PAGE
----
"Bent screws don't come cheap," said Leach. "In any case, I bet Aunt Maisie doesn't have a plan B, so she hasn't got much choice."
Craig nodded. "All right. But there's a time limit. If it's not in my possession before May thirty-first, you won't get paid."
"No prizes for guessing whose appeal will be coming up that day," said Leach with a smirk.
"Your father made a will, which this firm executed," said Munro, tapping his fingers on the desk. "It was witnessed by a justice of the peace, and I have to advise you that however you feel about its contents, you would be unwise to dispute it."
"It would not have crossed my mind to oppose my father's wishes," said Nick.
"I think that is a sensible decision, Sir Nicholas, if I may say so. However, you are entitled to know the details of the will. As time is against us, allow me to paraphrase." He coughed. "The bulk of your father's estate has been left to his brother, Mr. Hugo Moncrieff, with smaller gifts and annuities to be distributed among other members of the family, the regiment and some local charities. He has left nothing to you except the title, which of course was not his to dispose of."
"Be assured, Mr. Munro, this does not come as a surprise."
"I'm relieved to hear that, Sir Nicholas. However, your grandfather, a shrewd and practical man, who incidentally my father had the privilege of representing, made certain provisions in his will of which you are now the sole beneficiary. Your father made an application to have that will rescinded, but the courts rejected his claim."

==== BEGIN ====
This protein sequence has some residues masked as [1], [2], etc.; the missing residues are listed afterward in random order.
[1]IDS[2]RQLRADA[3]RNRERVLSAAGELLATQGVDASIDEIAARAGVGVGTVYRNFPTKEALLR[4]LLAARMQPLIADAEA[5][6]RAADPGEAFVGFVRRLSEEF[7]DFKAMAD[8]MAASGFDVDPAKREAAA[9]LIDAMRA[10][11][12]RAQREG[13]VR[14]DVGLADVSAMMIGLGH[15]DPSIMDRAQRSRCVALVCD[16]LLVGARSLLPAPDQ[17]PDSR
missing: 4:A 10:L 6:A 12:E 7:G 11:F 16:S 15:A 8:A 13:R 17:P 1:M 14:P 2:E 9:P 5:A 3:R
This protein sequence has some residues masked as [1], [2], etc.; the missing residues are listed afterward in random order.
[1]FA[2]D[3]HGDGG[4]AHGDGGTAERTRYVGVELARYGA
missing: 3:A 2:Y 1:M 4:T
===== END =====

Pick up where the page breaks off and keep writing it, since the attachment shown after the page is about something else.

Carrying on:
Munro smiled as he rummaged around among the papers on his desk until he found what he wanted. He held it up in triumph and declared, "Your grandfather's will. I will only acquaint you with the relevant clause." He turned over several pages. "Ah, here's what I'm looking for." He placed a pair of half-moon spectacles on the end of his nose and read slowly. "I leave my estate in Scotland, known as Dunbroathy Hall, as well as my London residence in The Boltons, to my grandson Nicholas Alexander Moncrieff, presently serving with his regiment in Kosovo. However, my son Angus will be allowed full and free use of both of these properties until his demise, when they will come into the possession of the aforementioned grandson." Munro placed the will back on his desk. "In normal circumstances," he said, "this would have guaranteed you a vast inheritance, but unfortunately I have to inform you that your father took advantage of the words full and free use, and borrowed heavily against both properties up until a few months before his death.